The United Nations called Thursday for calm in crisis-wracked Haiti, eight days before the end of its police mission in the country.
For more than a year, Haiti has been roiled by violent anti-corruption protests as the country sinks deeper into political crisis.
"We encourage all actors to refrain from violence, respect human rights, and allow the normal functioning of hospitals and emergency services, as well as the work of the humanitarians who are assisting the most vulnerable populations," said UN spokesman Stephane Dujarric during his daily press conference.
Another protest is planned for Friday to demand the resignation of President Jovenel Moise. He appealed in September for national reconciliation and a unity government, but protesters rejected his "truce."
Following a request from the Dominican Republic, which shares the Caribbean island of Hispaniola with Haiti, the UN Security Council held a televised meeting Thursday on the Haitian crisis.
"The situation on the ground is very worrying," said one member of the Council, of which the Dominican Republic is a non-permanent member.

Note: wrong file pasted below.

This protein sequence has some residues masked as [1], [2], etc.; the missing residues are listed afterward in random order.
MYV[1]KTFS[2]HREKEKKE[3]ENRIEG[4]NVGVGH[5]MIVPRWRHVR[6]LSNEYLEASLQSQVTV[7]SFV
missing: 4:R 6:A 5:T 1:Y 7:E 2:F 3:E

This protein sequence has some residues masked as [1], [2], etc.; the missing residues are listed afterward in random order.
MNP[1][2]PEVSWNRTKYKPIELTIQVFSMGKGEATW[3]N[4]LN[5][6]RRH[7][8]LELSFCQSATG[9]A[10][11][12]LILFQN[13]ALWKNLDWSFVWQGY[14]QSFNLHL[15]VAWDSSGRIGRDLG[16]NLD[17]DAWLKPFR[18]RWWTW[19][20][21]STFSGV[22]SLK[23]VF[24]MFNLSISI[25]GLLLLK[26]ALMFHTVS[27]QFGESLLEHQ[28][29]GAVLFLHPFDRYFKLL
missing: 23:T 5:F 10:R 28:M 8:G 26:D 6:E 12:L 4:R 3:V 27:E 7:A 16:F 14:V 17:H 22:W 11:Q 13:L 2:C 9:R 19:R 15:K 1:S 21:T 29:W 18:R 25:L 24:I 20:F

"Authorities are not up to the task," another diplomat said.
Plagued by multiple corruption scandals, Haiti\’s government fell in February. Local and legislative elections originally scheduled for the end of October will not take place, due to the lack of a vote on the electoral law.
"Security incidents and roadblocks have disrupted the UN and NGOs\’ humanitarian programs," with "hospitals facing significant challenges to operate," Dujarric said the previous day.
"Fuel shortages, lack of safe water and other essentials are also affecting orphanages, civil protection units and other emergency services, which are also functioning with limited capacity," he said, adding that many schools have been closed for the past two weeks, leaving about two million children without access to education.
"Thousands of people already facing the consequences of severe food insecurity could be further impacted, with food assistance unable to reach them," the spokesman said.
On October 15, the UN will officially shut down the 1,000-strong police force known as MINUJUSTH and replace it with a smaller UN political presence, even though it admits the Caribbean nation faces major problems.
MINUJUSTH was deployed in 2017, replacing the full-fledged MINUSTAH peacekeeping mission, which was sent after a devastating 2010 earthquake.